The butterfly garden at Foster Botanical is a great place to decompress. Try sitting among some of Hawaii's seventeen species of butterflies, as see if you don't agree. That's where I became acquainted with the Gulf Fritillary, Agraulis vanillae. It's about two and a half to three inches in length, and a beautiful deep orange. The undersides of the wings sport silvery white spots, making it a stunner from top to bottom. One tip for correct identification is the three white dots encircled in black on the forewing. Its name comes from its migration over the Gulf of Mexico. The range is as far north as Northern California and south through Central and parts of South America. At night, this butterfly may roost in loose groups, usually no more than six feet or so off the ground. The caterpillar of Agraulis vanillae has a passion for the passion vine (Passifloraceae), which is the host plant for this species. The caterpillars emerge from small yellow eggs and are black and orange with lots of dark spikes. The bright colors and spikes are a defense mechanism, advertising to would-be predators that they should stay away. The spikes are actually soft, and do not sting. This is true for most butterfly caterpillars, it is some of the moth caterpillars that can inflict a nasty sting.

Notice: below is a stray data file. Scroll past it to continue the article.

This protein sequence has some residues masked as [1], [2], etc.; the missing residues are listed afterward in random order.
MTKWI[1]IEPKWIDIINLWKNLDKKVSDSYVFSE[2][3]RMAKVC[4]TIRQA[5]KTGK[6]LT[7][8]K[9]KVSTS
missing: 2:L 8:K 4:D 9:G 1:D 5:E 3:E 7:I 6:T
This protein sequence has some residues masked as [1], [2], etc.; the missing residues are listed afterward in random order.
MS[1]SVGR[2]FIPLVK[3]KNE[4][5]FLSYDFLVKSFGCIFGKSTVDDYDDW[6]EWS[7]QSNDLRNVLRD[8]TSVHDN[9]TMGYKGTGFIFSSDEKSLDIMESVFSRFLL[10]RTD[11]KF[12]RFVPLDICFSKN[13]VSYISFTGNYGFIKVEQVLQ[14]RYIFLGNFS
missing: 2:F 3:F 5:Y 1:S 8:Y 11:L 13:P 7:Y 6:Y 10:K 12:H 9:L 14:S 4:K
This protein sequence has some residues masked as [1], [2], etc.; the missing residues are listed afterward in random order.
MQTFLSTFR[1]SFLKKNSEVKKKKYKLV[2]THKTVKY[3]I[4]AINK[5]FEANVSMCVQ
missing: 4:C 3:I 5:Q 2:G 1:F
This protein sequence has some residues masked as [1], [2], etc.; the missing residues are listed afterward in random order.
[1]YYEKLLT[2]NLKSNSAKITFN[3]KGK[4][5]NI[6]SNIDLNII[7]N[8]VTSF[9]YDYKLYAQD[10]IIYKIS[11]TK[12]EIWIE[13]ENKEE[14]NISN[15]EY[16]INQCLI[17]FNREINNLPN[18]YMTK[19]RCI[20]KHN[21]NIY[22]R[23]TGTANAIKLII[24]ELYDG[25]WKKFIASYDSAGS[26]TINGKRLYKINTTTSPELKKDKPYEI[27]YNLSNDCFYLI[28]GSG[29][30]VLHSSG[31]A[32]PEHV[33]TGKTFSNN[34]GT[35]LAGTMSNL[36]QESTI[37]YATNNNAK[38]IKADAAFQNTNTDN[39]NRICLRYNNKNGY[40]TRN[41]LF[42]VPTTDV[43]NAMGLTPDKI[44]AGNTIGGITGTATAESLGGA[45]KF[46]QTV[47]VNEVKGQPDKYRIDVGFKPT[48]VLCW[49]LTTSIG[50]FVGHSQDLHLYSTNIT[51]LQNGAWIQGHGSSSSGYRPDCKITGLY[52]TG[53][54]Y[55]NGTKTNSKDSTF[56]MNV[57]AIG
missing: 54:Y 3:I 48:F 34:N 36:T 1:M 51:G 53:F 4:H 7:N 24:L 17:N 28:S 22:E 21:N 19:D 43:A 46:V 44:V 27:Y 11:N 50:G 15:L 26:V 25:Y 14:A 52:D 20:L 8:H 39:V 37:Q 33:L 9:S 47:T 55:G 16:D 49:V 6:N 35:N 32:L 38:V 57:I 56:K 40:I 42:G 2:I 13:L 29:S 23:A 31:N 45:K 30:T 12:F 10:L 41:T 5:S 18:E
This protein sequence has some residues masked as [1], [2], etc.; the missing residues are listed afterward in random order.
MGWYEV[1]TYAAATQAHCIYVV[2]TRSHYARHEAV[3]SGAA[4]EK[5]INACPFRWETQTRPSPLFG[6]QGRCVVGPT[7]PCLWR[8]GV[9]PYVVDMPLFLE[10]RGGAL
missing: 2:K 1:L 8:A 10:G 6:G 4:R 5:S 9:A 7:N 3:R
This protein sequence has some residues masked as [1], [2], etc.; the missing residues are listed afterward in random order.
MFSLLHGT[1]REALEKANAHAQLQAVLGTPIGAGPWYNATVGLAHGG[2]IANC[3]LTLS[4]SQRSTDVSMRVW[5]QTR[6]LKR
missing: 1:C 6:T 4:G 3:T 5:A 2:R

The larval (caterpillar) stage of this butterfly lasts for about two weeks, during which time there are several molts. Entomologists refer to the developmental stage between molts as an instar. This is followed up by the pupal stage, when the caterpillar forms a chrysalis that looks very much like a withered leaf. In about two more weeks the stunning butterfly emerges and pumps hemolymph through its wing veins. Hemolymph is to insects as blood is to mammals and birds - a fluid that contains nutrients such as proteins and sugars. Instead of hemoglobin, insect "blood" contains hemocyanin, which turns bluish-green when oxygenated (that's why bugs don't bleed "red blood" when squashed). Once the wings are fully expanded, the metamorphosis is complete, and the world is graced by one more beautiful pulelehua.
welcomes you to visit with the all the wonderful flora and fauna that we share this lovely aina with.